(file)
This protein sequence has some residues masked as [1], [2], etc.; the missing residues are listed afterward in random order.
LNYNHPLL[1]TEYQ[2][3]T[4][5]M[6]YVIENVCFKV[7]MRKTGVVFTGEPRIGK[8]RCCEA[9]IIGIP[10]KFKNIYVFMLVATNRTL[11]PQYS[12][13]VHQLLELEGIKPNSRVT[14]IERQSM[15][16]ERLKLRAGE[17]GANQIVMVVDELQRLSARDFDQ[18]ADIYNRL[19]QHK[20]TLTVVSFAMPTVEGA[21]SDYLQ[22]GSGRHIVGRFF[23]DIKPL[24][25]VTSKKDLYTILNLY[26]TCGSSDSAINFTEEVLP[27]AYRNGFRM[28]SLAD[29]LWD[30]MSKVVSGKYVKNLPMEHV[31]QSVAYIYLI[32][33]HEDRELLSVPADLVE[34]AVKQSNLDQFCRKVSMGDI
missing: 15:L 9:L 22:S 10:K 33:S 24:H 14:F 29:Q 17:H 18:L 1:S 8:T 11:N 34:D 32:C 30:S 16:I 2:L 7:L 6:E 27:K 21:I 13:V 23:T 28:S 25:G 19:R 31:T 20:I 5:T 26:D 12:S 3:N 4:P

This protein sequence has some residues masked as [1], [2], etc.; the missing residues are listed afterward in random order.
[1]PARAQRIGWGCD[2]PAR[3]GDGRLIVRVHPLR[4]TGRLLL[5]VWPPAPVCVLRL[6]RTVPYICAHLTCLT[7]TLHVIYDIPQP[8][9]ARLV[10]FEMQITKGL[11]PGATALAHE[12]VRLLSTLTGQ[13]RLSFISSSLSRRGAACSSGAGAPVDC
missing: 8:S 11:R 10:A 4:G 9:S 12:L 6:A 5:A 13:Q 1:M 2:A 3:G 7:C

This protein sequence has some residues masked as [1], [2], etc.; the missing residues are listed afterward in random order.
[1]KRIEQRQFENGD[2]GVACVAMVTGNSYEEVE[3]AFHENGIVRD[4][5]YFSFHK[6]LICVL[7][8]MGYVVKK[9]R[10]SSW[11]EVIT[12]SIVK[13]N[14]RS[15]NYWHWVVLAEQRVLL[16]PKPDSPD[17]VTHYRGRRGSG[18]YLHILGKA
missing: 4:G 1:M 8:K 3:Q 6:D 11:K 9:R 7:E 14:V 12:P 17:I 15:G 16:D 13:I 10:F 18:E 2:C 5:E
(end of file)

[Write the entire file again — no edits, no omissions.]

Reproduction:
This protein sequence has some residues masked as [1], [2], etc.; the missing residues are listed afterward in random order.
LNYNHPLL[1]TEYQ[2][3]T[4][5]M[6]YVIENVCFKV[7]MRKTGVVFTGEPRIGK[8]RCCEA[9]IIGIP[10]KFKNIYVFMLVATNRTL[11]PQYS[12][13]VHQLLELEGIKPNSRVT[14]IERQSM[15][16]ERLKLRAGE[17]GANQIVMVVDELQRLSARDFDQ[18]ADIYNRL[19]QHK[20]TLTVVSFAMPTVEGA[21]SDYLQ[22]GSGRHIVGRFF[23]DIKPL[24][25]VTSKKDLYTILNLY[26]TCGSSDSAINFTEEVLP[27]AYRNGFRM[28]SLAD[29]LWD[30]MSKVVSGKYVKNLPMEHV[31]QSVAYIYLI[32][33]HEDRELLSVPADLVE[34]AVKQSNLDQFCRKVSMGDI
missing: 15:L 9:L 22:S 10:K 33:S 24:H 14:F 29:Q 17:H 18:L 1:S 8:T 11:N 34:D 32:C 30:S 16:I 2:L 7:L 6:E 27:K 21:I 13:V 23:T 28:S 25:G 19:R 31:T 20:I 5:T 26:D 12:S 3:N 4:P

This protein sequence has some residues masked as [1], [2], etc.; the missing residues are listed afterward in random order.
[1]PARAQRIGWGCD[2]PAR[3]GDGRLIVRVHPLR[4]TGRLLL[5]VWPPAPVCVLRL[6]RTVPYICAHLTCLT[7]TLHVIYDIPQP[8][9]ARLV[10]FEMQITKGL[11]PGATALAHE[12]VRLLSTLTGQ[13]RLSFISSSLSRRGAACSSGAGAPVDC
missing: 8:S 11:R 10:A 4:G 9:S 12:L 6:A 5:A 13:Q 1:M 2:A 3:G 7:C

This protein sequence has some residues masked as [1], [2], etc.; the missing residues are listed afterward in random order.
[1]KRIEQRQFENGD[2]GVACVAMVTGNSYEEVE[3]AFHENGIVRD[4][5]YFSFHK[6]LICVL[7][8]MGYVVKK[9]R[10]SSW[11]EVIT[12]SIVK[13]N[14]RS[15]NYWHWVVLAEQRVLL[16]PKPDSPD[17]VTHYRGRRGSG[18]YLHILGKA
missing: 4:G 1:M 8:K 3:Q 6:D 11:K 9:R 7:E 14:V 12:P 17:I 15:G 16:D 13:I 10:F 18:E 2:C 5:E